I Have An Unusual Azalea Bush That I Would Like…
I have an unusual azalea bush that I would like to propagate and would like some advice on how to do that. I only have one and would like to have others around my house that match.
The Gardener’s Answer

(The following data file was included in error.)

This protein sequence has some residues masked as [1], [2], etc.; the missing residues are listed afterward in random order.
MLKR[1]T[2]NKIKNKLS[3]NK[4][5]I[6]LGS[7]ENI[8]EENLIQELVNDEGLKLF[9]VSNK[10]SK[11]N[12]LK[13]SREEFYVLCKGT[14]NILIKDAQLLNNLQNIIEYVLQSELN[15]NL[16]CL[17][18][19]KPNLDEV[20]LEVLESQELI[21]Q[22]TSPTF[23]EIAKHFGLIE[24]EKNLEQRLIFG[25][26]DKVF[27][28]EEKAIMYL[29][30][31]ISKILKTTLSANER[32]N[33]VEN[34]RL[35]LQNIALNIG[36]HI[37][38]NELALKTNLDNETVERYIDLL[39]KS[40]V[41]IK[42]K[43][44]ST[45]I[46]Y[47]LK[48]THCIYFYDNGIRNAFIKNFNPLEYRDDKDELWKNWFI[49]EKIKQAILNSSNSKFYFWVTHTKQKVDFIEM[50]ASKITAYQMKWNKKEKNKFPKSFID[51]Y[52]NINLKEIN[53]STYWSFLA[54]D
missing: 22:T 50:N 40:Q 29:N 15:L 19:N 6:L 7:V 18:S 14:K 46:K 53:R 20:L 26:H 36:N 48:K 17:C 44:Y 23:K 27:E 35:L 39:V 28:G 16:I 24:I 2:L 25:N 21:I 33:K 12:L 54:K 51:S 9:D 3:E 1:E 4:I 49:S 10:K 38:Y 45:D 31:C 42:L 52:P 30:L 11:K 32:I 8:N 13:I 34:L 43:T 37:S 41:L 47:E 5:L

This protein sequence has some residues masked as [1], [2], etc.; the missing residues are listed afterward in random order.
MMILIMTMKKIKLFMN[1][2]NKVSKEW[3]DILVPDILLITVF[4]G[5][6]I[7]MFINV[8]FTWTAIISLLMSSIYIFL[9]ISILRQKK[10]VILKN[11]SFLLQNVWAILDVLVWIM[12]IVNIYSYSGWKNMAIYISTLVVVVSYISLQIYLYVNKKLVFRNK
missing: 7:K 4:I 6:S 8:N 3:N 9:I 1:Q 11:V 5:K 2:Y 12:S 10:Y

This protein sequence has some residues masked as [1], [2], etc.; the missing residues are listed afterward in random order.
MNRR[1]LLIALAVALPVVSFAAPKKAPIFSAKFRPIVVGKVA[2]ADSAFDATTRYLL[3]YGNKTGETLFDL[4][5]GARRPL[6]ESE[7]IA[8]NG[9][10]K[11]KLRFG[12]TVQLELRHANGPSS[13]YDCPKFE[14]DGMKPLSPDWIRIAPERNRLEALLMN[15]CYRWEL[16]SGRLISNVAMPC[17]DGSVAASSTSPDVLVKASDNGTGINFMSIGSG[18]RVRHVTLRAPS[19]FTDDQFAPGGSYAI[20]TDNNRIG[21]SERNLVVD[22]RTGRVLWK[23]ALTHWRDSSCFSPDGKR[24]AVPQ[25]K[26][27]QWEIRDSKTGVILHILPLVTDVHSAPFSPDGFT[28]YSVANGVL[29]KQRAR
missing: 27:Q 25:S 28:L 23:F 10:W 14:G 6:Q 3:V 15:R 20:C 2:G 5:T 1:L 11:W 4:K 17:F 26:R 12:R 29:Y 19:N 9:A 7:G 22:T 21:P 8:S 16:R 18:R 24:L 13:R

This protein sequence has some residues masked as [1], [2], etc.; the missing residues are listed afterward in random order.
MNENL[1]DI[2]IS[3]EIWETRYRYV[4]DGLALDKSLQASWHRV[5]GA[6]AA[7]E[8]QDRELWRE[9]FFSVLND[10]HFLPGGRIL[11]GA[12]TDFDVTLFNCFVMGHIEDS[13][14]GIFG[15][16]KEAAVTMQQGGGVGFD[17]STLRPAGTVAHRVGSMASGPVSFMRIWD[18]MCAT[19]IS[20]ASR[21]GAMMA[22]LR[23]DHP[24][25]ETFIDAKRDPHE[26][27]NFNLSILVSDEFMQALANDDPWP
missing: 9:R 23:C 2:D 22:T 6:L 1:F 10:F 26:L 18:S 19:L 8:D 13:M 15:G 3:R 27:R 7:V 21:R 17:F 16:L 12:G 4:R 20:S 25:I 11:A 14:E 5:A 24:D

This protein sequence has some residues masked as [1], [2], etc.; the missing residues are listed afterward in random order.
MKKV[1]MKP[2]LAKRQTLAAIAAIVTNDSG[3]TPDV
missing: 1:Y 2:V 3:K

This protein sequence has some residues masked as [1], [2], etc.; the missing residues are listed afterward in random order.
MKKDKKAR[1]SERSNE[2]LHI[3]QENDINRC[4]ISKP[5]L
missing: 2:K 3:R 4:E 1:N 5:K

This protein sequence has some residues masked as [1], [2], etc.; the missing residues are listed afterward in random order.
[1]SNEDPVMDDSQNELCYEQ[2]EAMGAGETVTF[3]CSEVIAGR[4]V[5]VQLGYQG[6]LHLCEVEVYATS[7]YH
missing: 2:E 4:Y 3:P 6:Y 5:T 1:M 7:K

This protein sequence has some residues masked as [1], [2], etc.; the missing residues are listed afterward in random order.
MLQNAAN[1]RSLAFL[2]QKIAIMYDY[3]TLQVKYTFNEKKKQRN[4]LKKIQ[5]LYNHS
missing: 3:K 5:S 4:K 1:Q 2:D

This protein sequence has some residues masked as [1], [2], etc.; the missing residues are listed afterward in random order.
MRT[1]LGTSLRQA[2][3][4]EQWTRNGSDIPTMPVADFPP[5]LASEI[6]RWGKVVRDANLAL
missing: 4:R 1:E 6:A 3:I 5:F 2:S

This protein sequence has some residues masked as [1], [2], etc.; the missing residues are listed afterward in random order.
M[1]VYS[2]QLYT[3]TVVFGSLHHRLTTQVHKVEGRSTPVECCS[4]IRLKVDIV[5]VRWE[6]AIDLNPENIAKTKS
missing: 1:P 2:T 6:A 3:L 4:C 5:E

Hello, Teri in Kentucky: When you find a plant that you really like, one is never enough. You have a few different options for propagating your azalea. They can be grown from seed but the new plant may not look exactly like the one you are growing; it could look like any variation of its parents. Azaleas can also be propagated vegetatively, both from cuttings and by layering. This is the only way to get an exact replica of what you are currently growing. Typically, evergreen azaleas root better than deciduous ones, so layering may be the way to go if your plant is deciduous. Evergreen azaleas root best when the cuttings are taken from wood that is not too soft but not hardened off either. An in-between stage is best (usually in June). When the time comes, use a clean pair of pruners and cut between 4-6 inches off the new growth. Remove all the foliage except for the top inch or 2 of the cutting. Dip the end of the cutting in a rooting hormone that you should be able to find at your local garden center, and then plant about 1 inch deep into a small container no bigger than 4 inches. Make sure the container has plenty of drainage holes. Be sure to keep the soil moist but it should never be sopping wet. You will want to create a mini greenhouse environment. Plastic bags work great for this purpose but make sure the bag does not actually touch the cutting. You will want to keep the cuttings out of the sun. It will take several weeks for the cuttings to root. Layering is when you take a lower branch of the existing plant and bury it a couple inches into the soil. This will encourage it to grow roots and you will eventually be able to separate it from the “mother” plant. The Kentucky Extension Service has a publication on propagating plants for home gardeners. It goes into more detail about vegetative propagation. You can read it at www.ca.uky.edu/agc/pubs/ho/ho67/ho67.pdf